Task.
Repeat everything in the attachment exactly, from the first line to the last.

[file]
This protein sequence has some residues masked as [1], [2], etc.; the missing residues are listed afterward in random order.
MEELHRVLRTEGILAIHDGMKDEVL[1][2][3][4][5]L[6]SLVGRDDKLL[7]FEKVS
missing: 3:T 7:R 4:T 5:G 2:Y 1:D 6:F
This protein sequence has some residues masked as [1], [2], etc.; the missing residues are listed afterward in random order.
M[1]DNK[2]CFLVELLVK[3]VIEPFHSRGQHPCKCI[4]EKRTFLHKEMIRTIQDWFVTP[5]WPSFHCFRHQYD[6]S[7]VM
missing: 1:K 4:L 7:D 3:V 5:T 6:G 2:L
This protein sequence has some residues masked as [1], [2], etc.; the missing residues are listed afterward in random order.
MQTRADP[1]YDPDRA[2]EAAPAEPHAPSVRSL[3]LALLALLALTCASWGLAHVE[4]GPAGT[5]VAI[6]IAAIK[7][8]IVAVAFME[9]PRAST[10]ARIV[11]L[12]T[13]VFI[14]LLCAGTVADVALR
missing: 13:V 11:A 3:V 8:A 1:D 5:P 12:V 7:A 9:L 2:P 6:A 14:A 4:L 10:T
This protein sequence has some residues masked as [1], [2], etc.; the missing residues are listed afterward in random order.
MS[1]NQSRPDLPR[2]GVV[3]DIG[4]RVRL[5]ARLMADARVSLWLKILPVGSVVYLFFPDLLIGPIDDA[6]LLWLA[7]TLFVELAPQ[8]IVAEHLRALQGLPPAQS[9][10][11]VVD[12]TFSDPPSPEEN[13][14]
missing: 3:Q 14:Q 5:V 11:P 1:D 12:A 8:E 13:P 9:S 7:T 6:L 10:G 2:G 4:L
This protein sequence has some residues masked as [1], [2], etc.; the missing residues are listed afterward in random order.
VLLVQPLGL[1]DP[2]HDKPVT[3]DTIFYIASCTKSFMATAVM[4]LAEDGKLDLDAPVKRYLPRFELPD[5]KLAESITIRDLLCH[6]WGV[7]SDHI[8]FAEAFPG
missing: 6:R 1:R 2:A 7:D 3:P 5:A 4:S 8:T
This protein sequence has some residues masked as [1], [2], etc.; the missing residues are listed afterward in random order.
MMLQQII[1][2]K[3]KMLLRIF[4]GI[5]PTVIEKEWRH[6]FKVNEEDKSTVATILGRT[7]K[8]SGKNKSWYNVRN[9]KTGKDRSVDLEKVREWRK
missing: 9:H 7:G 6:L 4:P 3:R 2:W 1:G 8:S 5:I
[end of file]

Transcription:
This protein sequence has some residues masked as [1], [2], etc.; the missing residues are listed afterward in random order.
MEELHRVLRTEGILAIHDGMKDEVL[1][2][3][4][5]L[6]SLVGRDDKLL[7]FEKVS
missing: 3:T 7:R 4:T 5:G 2:Y 1:D 6:F
This protein sequence has some residues masked as [1], [2], etc.; the missing residues are listed afterward in random order.
M[1]DNK[2]CFLVELLVK[3]VIEPFHSRGQHPCKCI[4]EKRTFLHKEMIRTIQDWFVTP[5]WPSFHCFRHQYD[6]S[7]VM
missing: 1:K 4:L 7:D 3:V 5:T 6:G 2:L
This protein sequence has some residues masked as [1], [2], etc.; the missing residues are listed afterward in random order.
MQTRADP[1]YDPDRA[2]EAAPAEPHAPSVRSL[3]LALLALLALTCASWGLAHVE[4]GPAGT[5]VAI[6]IAAIK[7][8]IVAVAFME[9]PRAST[10]ARIV[11]L[12]T[13]VFI[14]LLCAGTVADVALR
missing: 13:V 11:A 3:V 8:A 1:D 5:P 12:V 7:A 9:L 2:P 6:A 14:A 4:L 10:T
This protein sequence has some residues masked as [1], [2], etc.; the missing residues are listed afterward in random order.
MS[1]NQSRPDLPR[2]GVV[3]DIG[4]RVRL[5]ARLMADARVSLWLKILPVGSVVYLFFPDLLIGPIDDA[6]LLWLA[7]TLFVELAPQ[8]IVAEHLRALQGLPPAQS[9][10][11]VVD[12]TFSDPPSPEEN[13][14]
missing: 3:Q 14:Q 5:V 11:P 1:D 12:A 8:E 13:P 9:S 7:T 6:L 10:G 2:G 4:L
This protein sequence has some residues masked as [1], [2], etc.; the missing residues are listed afterward in random order.
VLLVQPLGL[1]DP[2]HDKPVT[3]DTIFYIASCTKSFMATAVM[4]LAEDGKLDLDAPVKRYLPRFELPD[5]KLAESITIRDLLCH[6]WGV[7]SDHI[8]FAEAFPG
missing: 6:R 1:R 2:A 7:D 3:P 5:A 4:S 8:T
This protein sequence has some residues masked as [1], [2], etc.; the missing residues are listed afterward in random order.
MMLQQII[1][2]K[3]KMLLRIF[4]GI[5]PTVIEKEWRH[6]FKVNEEDKSTVATILGRT[7]K[8]SGKNKSWYNVRN[9]KTGKDRSVDLEKVREWRK
missing: 9:H 7:G 6:L 4:P 3:R 2:W 1:G 8:S 5:I